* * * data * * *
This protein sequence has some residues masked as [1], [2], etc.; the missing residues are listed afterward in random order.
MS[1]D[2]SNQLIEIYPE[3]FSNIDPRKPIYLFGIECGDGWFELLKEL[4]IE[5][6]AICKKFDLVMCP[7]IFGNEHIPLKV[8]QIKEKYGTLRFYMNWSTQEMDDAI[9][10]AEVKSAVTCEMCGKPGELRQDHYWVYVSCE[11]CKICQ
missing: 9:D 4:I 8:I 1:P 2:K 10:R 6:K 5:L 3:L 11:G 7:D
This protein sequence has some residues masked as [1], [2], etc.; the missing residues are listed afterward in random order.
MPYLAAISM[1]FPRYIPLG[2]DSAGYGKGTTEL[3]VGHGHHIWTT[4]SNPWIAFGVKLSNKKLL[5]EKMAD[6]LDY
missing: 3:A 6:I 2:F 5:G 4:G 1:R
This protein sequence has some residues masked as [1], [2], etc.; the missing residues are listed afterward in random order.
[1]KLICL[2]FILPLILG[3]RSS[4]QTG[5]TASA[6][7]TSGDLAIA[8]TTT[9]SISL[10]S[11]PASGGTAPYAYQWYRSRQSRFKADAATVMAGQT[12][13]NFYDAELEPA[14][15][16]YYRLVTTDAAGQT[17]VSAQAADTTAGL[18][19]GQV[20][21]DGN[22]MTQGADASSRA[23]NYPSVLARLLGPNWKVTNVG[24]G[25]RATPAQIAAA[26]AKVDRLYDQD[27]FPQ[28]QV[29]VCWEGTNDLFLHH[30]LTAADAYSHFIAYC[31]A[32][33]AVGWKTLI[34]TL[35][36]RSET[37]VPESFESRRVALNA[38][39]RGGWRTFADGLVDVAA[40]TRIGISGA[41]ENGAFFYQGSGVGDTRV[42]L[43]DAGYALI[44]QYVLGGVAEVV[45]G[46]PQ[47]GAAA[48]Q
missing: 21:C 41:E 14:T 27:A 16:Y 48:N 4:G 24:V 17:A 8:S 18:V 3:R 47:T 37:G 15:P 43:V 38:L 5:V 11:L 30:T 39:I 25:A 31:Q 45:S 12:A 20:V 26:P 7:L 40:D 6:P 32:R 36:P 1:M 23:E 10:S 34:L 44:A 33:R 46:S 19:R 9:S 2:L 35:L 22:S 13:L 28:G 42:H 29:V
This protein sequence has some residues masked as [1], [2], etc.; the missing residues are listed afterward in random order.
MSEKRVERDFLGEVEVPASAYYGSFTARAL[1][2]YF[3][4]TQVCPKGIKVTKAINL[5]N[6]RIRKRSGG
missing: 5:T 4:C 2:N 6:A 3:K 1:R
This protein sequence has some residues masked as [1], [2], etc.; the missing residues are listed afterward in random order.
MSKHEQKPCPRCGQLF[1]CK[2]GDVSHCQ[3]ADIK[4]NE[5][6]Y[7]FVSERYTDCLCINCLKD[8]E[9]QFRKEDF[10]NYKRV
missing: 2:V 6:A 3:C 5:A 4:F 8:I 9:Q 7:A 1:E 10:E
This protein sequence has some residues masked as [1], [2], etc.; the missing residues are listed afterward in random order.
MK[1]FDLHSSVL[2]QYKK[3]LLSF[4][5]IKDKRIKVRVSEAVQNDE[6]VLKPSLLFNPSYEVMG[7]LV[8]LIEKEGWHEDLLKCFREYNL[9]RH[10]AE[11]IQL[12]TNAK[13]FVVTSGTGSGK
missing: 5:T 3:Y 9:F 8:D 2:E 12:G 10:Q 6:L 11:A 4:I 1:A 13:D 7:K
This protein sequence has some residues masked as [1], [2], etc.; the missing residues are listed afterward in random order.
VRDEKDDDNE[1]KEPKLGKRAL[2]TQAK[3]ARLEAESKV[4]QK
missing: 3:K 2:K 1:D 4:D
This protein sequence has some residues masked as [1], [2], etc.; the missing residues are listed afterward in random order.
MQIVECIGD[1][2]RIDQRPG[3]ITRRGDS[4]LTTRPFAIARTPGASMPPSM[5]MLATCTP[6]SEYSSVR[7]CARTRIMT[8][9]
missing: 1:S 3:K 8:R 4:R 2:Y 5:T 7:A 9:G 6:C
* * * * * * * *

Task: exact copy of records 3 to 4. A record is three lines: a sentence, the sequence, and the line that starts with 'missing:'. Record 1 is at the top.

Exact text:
This protein sequence has some residues masked as [1], [2], etc.; the missing residues are listed afterward in random order.
[1]KLICL[2]FILPLILG[3]RSS[4]QTG[5]TASA[6][7]TSGDLAIA[8]TTT[9]SISL[10]S[11]PASGGTAPYAYQWYRSRQSRFKADAATVMAGQT[12][13]NFYDAELEPA[14][15][16]YYRLVTTDAAGQT[17]VSAQAADTTAGL[18][19]GQV[20][21]DGN[22]MTQGADASSRA[23]NYPSVLARLLGPNWKVTNVG[24]G[25]RATPAQIAAA[26]AKVDRLYDQD[27]FPQ[28]QV[29]VCWEGTNDLFLHH[30]LTAADAYSHFIAYC[31]A[32][33]AVGWKTLI[34]TL[35][36]RSET[37]VPESFESRRVALNA[38][39]RGGWRTFADGLVDVAA[40]TRIGISGA[41]ENGAFFYQGSGVGDTRV[42]L[43]DAGYALI[44]QYVLGGVAEVV[45]G[46]PQ[47]GAAA[48]Q
missing: 21:C 41:E 14:T 27:A 16:Y 48:N 4:G 24:V 17:A 8:S 18:V 3:R 47:T 37:G 15:P 43:V 38:L 5:V 11:L 30:T 39:I 25:A 31:Q 45:S 12:A 20:V 26:P 7:L 40:D 6:P 32:R 36:P 1:M 23:E 10:S 34:L 44:A 33:R 46:S 19:R 9:S 2:L 35:L 22:S 13:L 28:G 42:H 29:V
This protein sequence has some residues masked as [1], [2], etc.; the missing residues are listed afterward in random order.
MSEKRVERDFLGEVEVPASAYYGSFTARAL[1][2]YF[3][4]TQVCPKGIKVTKAINL[5]N[6]RIRKRSGG
missing: 5:T 4:C 2:N 6:A 3:K 1:R